A promising Pacific Northwest National Laboratory-developed technology optimizes the operation of large heating and cooling units that also generate electricity. This advance could be key in bringing more clean, renewable energy onto the power grid.
The automated technology, which also could save energy and enhance grid reliability, successfully enabled “Economic Dispatch” during a recent multi-month field test at a New York energy provider’s plant. “This result represents a step forward in establishing next-generation integrated energy systems,” says PNNL’s Srinivas Katipamula, a mecanical engineer who led technology development efforts.
Economic Dispatch: A Novel Energy Approach
Economic Dispatch is a concept that links a combined heating, cooling, and power system (CHP) with a building’s operational systems and the power grid, while concurrently monitoring a range of factors that impact electricity supply and demand. These factors include weather conditions, local energy consumption, and current electricity costs.
The goal of Economic Dispatch is to coordinate all of these various elements in a manner that optimizes CHP generation, keeps the building completely functional (occupants warm or cool, etc.), and contributes to reliable and resilient grid operations. A more resilient grid then has increased flexibility to incorporate intermittent renewables, such as wind power, which can disrupt grid operations due to sudden starts or stops in generation based on weather.
“Ideally, the CHP is operating so effectively under Economic Dispatch that it can meet all needs and earn more income than usual from selling its excess electricity to the grid,” Katipamula says. “With CHP prevalence expected to grow significantly over time, Economic Dispatch capabilities can render these units as key assets in meeting multiple energy, environmental, and economic needs.”
The technology designed and developed by PNNL for Economic Dispatch represents a cost and performance breakthrough that’s highly appealing to CHP owners/operators. The technology’s supervisory controller—the open source VOLTTRON™ distributed control and sensing software platform—can be deployed from a low-cost (less than $200) computing resource or from the Cloud. PNNL-crafted Economic Dispatch algorithms are launched from the platform to the CHP and associated building systems. This fully-automated approach, which includes data collection and analysis capabilities, then optimally weighs multiple factors and makes decisions related to CHP production and building energy needs, while communicating and coordinating with power grid operations.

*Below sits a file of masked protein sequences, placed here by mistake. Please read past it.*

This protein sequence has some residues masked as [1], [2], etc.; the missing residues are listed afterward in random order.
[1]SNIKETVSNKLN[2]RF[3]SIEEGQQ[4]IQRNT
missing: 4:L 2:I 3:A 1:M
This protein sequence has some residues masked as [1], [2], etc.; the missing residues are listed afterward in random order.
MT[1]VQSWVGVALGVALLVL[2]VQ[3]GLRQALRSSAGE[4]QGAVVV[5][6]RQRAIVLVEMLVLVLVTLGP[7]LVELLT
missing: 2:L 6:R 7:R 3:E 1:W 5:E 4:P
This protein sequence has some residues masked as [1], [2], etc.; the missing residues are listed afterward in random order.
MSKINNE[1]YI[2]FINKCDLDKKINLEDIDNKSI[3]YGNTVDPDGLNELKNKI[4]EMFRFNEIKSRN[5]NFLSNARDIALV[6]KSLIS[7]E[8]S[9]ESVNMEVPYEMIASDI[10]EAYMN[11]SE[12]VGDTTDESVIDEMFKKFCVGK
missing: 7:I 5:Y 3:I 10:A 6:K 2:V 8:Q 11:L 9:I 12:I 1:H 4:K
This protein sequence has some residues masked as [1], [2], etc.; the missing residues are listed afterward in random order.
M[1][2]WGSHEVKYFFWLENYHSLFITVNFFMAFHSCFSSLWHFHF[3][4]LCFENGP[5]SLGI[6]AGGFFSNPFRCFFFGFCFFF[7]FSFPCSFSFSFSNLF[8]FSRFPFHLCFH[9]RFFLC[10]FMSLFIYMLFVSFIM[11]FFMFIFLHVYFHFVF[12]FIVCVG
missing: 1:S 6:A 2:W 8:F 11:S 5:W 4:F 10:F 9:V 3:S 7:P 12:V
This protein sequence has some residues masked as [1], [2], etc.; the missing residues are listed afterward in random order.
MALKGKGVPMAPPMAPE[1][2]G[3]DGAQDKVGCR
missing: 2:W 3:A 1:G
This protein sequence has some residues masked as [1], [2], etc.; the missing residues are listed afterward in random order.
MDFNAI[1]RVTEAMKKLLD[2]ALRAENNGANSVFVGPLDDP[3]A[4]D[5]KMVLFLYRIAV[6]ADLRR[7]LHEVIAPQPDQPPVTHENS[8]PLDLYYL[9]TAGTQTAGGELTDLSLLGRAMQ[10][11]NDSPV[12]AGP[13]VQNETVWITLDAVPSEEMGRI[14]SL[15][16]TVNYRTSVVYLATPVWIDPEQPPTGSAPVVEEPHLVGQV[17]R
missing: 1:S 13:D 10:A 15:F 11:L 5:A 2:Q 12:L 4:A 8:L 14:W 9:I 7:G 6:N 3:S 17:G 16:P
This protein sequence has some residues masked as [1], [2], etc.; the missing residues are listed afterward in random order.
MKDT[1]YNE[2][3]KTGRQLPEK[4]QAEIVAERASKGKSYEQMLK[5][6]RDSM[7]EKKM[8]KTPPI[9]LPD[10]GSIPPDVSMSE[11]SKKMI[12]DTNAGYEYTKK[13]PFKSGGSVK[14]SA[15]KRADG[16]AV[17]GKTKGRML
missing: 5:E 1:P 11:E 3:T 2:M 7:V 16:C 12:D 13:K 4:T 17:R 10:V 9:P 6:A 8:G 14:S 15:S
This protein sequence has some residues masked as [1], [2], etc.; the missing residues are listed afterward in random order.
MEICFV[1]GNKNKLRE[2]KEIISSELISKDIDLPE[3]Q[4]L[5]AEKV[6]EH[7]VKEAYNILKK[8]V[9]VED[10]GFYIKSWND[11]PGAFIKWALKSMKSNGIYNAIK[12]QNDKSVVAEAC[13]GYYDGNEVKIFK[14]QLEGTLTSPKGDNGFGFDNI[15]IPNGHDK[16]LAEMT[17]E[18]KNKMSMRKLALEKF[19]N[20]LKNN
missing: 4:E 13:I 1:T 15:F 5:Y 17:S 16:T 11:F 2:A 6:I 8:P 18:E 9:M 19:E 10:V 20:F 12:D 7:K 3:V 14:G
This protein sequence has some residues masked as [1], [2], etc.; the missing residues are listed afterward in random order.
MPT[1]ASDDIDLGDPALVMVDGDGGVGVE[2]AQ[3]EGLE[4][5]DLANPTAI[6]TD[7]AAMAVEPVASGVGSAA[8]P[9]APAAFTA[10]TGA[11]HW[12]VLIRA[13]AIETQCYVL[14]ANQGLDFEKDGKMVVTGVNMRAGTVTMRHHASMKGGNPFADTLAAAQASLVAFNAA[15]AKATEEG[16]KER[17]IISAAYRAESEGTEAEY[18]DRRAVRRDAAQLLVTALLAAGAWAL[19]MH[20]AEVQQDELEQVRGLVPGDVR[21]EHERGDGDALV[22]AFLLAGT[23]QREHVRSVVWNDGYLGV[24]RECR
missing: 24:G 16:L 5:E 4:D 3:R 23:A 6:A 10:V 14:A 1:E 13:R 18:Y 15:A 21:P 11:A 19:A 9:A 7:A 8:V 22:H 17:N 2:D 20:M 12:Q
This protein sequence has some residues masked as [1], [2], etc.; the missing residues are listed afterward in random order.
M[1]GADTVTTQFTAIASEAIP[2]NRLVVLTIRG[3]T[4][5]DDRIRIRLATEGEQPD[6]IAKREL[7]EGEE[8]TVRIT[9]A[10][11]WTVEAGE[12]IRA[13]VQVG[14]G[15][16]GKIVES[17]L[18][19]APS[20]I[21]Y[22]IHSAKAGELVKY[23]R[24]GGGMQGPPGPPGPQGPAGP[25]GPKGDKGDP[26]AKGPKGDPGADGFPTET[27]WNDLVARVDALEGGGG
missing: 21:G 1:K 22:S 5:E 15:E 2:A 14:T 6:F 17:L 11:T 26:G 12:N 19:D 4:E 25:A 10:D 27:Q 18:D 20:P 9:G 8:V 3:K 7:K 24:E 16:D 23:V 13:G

Putting It to the Test
The VOLTTRON™-based Economic Dispatch system deployment and testing were initiated in late fall 2018 in Utica, New York, at Burrstone Energy Corporation’s CHP plant, which contains four natural-gas-fueled units serving a college, hospital, and nursing home. PNNL’s system proved relatively easy to configure and deploy. Once operational, the system established and evaluated operation strategies, sending commands to the CHPs regarding whether the units should run and the modes they should operate in. Testing was conducted and concluded in spring 2019, with several key outcomes:
- The automated system successfully dispatched control signals to the CHP.
- A benchmarking analysis, which examined a few days of operation in March and compared the Economic Dispatch system to the previous CHP control method, demonstrated savings on the order of $50 per day. This equates to $20,000 per year in additional profit from a CHP.
- Preliminary results strongly suggest the system can be deployed in the field and customized at lower cost than existing options.
- A New York-based energy services provider that supported the project, Frontier Energy, was impressed with the technology and adopted the Economic Dispatch tool for its customers.
The testing also yielded lessons learned that will inform future advancements in automated Economic Dispatch. Extended testing will continue through summer 2019.
The technology development was funded through the U.S. Department of Energy (DOE) Building Technologies office as part of DOE’s Grid Modernization Laboratory Consortium.